Saturday, May 3, 2014

Sunday Snippets - A Catholic Carnival (4 May 2014)

     Welcome yet again to “Sunday Snippets: A Catholic Carnival”, a carnival indeed, although without barkers.  Or clowns . . .hey, no wisecracks over there!  Actually I can do without clowns, although I sort of miss the cotton candy.  Anyway, it’s not that kind of carnival; rather, it is a weekly gathering of Catholic bloggers sharing their posts for the week, and that’s worth celebrating, isn’t it?  You can find the main gathering here, at This That and the Other Thing under the auspices if our gracious host, RAnn.
    Many of my posts this week at Principium et Finis seem to involve freedom, responsibility and the interplay between the two.  God has given us true freedom, yet we have a responsibility to exercise it for good, and in particular for the good of others. If we fail to make proper use of our freedom, we eventually find that we have lost it. This is true in our civic life as well as in our working life, both of which areas I discuss in the posts below.

The view from Principium et Finis World Headquarters, Friday, May 2nd.


     I also want to take a moment to expand a little on a point I make in Monday’s post when discussing the CDF ‘s Doctrinal Note On Some Questions Regarding The Participation Of Catholics In Political Life [text here], for which the CDF’s head Cardinal Ratzinger, soon to become Pope Benedict XVI, was largely responsible.  I can’t help but be impressed at how Ratzinger, in a document narrowly focused to address specific errors, can be so clear and at the same time gentle and loving in his admonition, all while packing a whole lot of beautifully explained Catholic doctrine into just a few pages.  He was a consummate teacher, and I expect to return to this and other examples of his work in the future.  But on to the week that was:

Monday – Some joyous Mozart for the Easter season (this was retweeted by the Dame Kiri Fan Site): “Kiri Te Kanawa ‘Exultate, Jubilate’” [link]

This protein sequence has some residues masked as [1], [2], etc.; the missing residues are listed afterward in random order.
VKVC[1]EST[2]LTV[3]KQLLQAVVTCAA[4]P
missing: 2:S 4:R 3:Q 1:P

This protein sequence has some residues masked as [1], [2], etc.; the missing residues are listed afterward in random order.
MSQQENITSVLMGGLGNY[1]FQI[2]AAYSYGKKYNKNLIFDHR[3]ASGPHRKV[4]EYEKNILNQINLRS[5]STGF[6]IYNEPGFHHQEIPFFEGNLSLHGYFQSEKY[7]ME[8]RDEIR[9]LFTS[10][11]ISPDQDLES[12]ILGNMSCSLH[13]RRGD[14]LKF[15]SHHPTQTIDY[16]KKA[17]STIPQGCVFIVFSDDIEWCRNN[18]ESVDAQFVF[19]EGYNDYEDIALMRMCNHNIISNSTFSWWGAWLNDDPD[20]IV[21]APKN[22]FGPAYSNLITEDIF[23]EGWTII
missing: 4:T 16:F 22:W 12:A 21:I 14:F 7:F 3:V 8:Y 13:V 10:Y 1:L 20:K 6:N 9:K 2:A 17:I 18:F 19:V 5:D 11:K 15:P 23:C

Tuesday – In which I ruminate on fulfilling one’s civic duty, with some help from Joseph Ratzinger (now Pope Emeritus Benedict XVI) and John Adams: “ Some Personal Thoughts On Being A Christian Witness In Public Life” [link]

Wednesday - Another in my series on the Liturgy of the Hours, the sometimes overlooked hours of Terce, Sext, and None:  “Liturgy Of The Hours: Daytime Prayer Sanctifies Our Labors” [link]

Thursday - How does one answer the claim that women experience no psychological consequences from abortion? “Abortion Myth #3” [link]

and - A few brief comments on the Foster Father of Jesus and his role in our working lives: “St. Joseph the Worker, Pray for Us!” [link]

Friday - People who advocate changing the legal definition of marriage often accuse those of us who defend this vital institution of being opposed to freedom.  I say they’ve got it backwards. “ Traditional Marriage: The “Liberty” Argument” [link]

St. Athanasius of Alexandria
     Friday's post was published on the feast day of St. Athanasius of Alexandria, or St. Athanasius the Great, and I included a note pointing to his brave, lonely, stand in defense of the True Faith as an example to us, along with a brief prayer asking his intercession as we take unpopular stands in our world today.  Unfortunately, as an alert reader pointed out to me, the beautiful picture I attached was of St. Athanasius of Athos, a different person altogether.  I have replaced it with an image of the proper St. Athanasius, which I am including here as well.
     Finally, the picture above:  today's Gospel reading tells of the disciples on the road to Emmaus who, when things seem unbearably dark, find their greatest Hope fulfilled in an encounter with the Risen Christ. The rainbow, of course, is an ancient symbol of hope and renewal: since God saw fit to send one my way, what better time to share it?